Phoenix saves lives

Plaza in Santa Cruz, the heart of the Colchagua Valley, Chile
Plaza in Santa Cruz, the heart of the Colchagua Valley

According to my original plans, I was supposed to pay just a brief visit to Santa Cruz, the town at the heart of Colchagua Valley, before devoting myself to wine-sipping leisure. I enjoyed the town’s lively plaza, which had all the usual Latin American amenities: trees providing shade; a musical kiosk; a clock tower that houses a tourist bureau; a low-rise, columned colonial town hall; a hotel (Hotel Santa Cruz); several restaurants; and, of course, a white façade church.

However, a few steps beyond the plaza, I found myself at a structure that would ruin my plans for the rest of the day: Museo Colchagua. Expecting a small, low-profile local museum, I entered its exhibition rooms. “It is mainly a paleontology museum,” I thought to myself, as I was browsing trilobites and dinosaur skeletons. The next rooms, however, told the story of Chilean pre-Columbian cultures. So, perhaps an archeological museum, too? Then came Spanish colonization and the era of independence (History museum?), Catholic Church and Chilean cowboys called huasos (Ethnographic museum?), Chilean newspapers and radio (Media museum?), life-size carriages and trains (Transportation museum?), and weapons (Police and military museum?), which were then followed by agricultural equipment. After I saw the last harvester machine, I realized that I had spent hours getting the most comprehensive and engaging tour of Chile imaginable.

Yet all of those exhibitions paled in comparison to what came next. The museum’s final rooms resembled a mine, designed to draw visitors into the world of the thirty-three miners who, on August 5, 2010, went to work, as usual, in a mine in northern Chile. That day, however, a rockslide caused a collapse of the mine and trapped them 2,260 feet (690m) below ground. You may remember the story because it kept the whole world in suspense for many, many weeks.

When an initial probe confirmed that the miners were still alive, a major rescue operation got underway. The engineers assumed that it would take several months to drill a hole from the surface to the shelter below, where the thirty-three (Los 33) were trapped. In the end, it was completed sooner than originally thought, and the rescue team began to lower a capsule through the hole to reach the miners. After sixty-nine days underground, their exhausting wait was over. In front of a global television and internet audience of a billion people, the miners were lifted, one by one, back to the surface in the capsule, to be greeted by their loved ones, as well as by the country’s president. All thirty-three survived.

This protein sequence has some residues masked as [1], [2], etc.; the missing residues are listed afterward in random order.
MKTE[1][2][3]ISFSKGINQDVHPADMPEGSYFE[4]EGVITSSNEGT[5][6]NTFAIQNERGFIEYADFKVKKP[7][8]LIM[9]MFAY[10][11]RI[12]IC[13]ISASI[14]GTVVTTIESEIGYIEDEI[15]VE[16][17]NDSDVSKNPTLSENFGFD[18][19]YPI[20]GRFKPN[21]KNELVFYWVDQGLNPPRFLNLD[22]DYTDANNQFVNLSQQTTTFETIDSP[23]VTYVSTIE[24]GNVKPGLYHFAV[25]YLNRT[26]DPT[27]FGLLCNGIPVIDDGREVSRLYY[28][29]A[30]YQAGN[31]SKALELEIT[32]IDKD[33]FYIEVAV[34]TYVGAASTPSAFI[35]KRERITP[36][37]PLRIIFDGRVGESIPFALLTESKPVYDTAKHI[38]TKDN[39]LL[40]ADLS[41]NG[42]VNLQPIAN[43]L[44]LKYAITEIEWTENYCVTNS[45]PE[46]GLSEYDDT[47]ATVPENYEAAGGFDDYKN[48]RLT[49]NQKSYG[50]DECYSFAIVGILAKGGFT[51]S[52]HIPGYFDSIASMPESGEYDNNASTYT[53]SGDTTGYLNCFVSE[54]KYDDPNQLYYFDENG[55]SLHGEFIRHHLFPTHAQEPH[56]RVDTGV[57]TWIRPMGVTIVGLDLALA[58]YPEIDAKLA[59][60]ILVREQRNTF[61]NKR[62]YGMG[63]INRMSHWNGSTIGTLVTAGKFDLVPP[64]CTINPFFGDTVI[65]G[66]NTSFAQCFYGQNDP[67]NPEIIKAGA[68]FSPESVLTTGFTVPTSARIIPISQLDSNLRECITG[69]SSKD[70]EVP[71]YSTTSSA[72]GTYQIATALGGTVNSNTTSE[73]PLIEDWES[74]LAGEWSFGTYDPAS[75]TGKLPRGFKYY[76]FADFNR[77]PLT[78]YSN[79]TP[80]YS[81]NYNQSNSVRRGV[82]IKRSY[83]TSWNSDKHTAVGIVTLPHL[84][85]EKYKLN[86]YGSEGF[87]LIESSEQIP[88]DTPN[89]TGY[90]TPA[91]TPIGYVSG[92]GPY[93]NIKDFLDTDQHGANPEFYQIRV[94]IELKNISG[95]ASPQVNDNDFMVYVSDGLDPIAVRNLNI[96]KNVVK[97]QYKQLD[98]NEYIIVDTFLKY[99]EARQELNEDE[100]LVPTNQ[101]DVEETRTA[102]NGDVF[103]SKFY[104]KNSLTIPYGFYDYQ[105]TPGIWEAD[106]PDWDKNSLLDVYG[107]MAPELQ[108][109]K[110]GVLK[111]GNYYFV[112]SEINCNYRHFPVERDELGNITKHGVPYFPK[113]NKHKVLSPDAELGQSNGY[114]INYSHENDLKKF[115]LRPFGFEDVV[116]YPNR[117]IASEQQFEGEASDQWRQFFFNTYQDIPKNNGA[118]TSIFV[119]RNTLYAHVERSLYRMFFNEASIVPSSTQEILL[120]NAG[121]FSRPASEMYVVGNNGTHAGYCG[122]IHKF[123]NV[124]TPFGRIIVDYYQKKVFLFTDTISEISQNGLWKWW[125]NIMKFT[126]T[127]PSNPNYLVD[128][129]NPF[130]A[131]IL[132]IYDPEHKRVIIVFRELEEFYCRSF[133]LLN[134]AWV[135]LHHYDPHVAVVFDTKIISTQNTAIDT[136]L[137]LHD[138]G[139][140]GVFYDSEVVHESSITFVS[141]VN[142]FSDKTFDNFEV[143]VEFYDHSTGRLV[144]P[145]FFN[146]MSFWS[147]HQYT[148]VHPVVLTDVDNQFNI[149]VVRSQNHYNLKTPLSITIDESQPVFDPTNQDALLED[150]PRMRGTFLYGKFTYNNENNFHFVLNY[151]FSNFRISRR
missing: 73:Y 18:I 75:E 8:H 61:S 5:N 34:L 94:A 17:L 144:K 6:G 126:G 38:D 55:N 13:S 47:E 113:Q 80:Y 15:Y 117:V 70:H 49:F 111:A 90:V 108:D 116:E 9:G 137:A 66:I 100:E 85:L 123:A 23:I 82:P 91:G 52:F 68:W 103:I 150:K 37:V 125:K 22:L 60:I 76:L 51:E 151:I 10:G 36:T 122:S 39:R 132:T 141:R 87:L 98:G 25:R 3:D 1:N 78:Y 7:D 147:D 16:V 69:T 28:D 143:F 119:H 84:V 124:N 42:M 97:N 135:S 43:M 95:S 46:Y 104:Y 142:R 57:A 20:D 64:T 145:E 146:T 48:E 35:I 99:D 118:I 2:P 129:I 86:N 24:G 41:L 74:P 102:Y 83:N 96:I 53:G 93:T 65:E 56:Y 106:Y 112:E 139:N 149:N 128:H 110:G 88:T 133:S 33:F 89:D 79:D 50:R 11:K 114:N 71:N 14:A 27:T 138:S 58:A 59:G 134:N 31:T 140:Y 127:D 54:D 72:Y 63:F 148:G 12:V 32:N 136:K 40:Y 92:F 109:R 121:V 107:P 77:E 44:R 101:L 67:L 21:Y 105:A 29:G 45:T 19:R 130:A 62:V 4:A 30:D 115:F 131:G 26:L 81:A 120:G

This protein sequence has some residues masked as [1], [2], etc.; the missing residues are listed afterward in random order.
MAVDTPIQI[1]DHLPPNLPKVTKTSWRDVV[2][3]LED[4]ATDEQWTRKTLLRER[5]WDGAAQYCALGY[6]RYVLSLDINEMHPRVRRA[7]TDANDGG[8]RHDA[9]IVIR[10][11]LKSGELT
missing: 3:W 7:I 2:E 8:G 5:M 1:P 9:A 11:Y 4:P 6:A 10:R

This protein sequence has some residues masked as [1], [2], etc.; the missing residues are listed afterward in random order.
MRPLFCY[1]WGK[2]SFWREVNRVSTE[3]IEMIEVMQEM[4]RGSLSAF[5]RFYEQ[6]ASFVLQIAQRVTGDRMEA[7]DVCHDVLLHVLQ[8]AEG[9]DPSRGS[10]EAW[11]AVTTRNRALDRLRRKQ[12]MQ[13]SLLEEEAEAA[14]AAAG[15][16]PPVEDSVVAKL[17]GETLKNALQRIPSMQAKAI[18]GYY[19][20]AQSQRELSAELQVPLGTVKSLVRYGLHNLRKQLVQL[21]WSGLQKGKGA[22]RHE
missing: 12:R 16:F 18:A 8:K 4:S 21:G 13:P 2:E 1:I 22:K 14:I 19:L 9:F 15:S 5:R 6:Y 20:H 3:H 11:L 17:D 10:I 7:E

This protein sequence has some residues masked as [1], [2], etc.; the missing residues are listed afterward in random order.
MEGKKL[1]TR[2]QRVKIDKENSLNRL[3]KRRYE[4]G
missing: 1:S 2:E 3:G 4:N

Museo Colchagua: Fénix 2, one of the capsules that was used to rescue the miners in 2010, Colchagua Valley, Chile
Museo Colchagua: Fénix 2, one of the capsules that was used to rescue the miners in 2010.

The museum’s Grand Rescue (El Gran Rescate) section tells the story of the accident and of the rescue operation in goose-bump-inducing detail, accompanied by memorabilia of the miners and the rescuers. At the very end of the exhibit, the most spectacular artifact appeared: Fénix 2, the actual capsule that was used to bring the miners to the surface. (In fact, it is one of three capsules used for the rescue—I was able to see another at the Maritime Museum in Valparaíso).

The emotionally overpowering exhibition reminded me that back then, the spotlight turned not only on the rescue effort but on Chile as well. If the mettle of a country can be measured by the speed and efficiency it employs to rescue its citizens (as opposed to suppressing news about incidents), then Chile passed that historical test with an A plus. Live, in front the whole world, it was a symbolic, coming-of-age moment, reinforced by another event that year: the country was admitted to the OECD—a club of advanced economies—resulting from Chile’s two decades of growth and democracy.